The Duality of Jurisdictional Error

Public Law Review

18 Pages Posted: 18 May 2021

See all articles by Emily Hammond

Emily Hammond

The University of Sydney Law School

Date Written: May 7, 2021

Abstract

Jurisdictional error has a prominent role in entrenched review of executive action in Australia, despite near universal acknowledgment that it does not illuminate the operative norms of administrative law. A statutory approach to jurisdictional error dominates in Australia, despite widespread agreement that the concept is merely conclusory. It is widely assumed that the path to explain - or to challenge - these matters is through better understanding a legislative supremacy rationale for jurisdictional error. However, a more compelling account of jurisdictional error can be drawn from a fundamental constitutional characteristic of executive power: The lack of inherent executive power over legal rights or obligations. By drawing out this distinct constitutional foundation for review of purported executive decisions, this article shows that the prominence of jurisdictional error in entrenched review of executive powers is explicable for substantive constitutional reasons, which reasons also cast light on why the concept does not require a statutory approach to the grounds of entrenched review.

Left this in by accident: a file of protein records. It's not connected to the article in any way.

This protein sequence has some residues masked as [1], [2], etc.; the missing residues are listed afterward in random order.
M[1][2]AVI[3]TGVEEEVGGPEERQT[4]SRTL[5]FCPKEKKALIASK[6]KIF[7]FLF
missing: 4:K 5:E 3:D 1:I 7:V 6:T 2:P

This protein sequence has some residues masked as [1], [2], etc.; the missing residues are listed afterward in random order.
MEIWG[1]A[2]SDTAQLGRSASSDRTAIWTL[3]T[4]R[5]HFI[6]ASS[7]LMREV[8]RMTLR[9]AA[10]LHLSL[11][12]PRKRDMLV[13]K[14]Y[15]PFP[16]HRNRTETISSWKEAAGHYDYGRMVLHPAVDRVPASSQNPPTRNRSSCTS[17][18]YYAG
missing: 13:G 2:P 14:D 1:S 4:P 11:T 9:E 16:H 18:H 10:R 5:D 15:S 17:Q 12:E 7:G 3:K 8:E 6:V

Keywords: Judicial Review, Australian Constitution, Entrenched Review, Jurisdictional Error

JEL Classification: K10, K40

Suggested Citation

Hammond, Emily, The Duality of Jurisdictional Error (May 7, 2021). Public Law Review, Available at SSRN: https://ssrn.com/abstract=3847569 or http://dx.doi.org/10.2139/ssrn.3847569

Emily Hammond (Contact Author)

The University of Sydney Law School ( email )

New Law Building, F10
The University of Sydney
Sydney, NSW 2006
Australia

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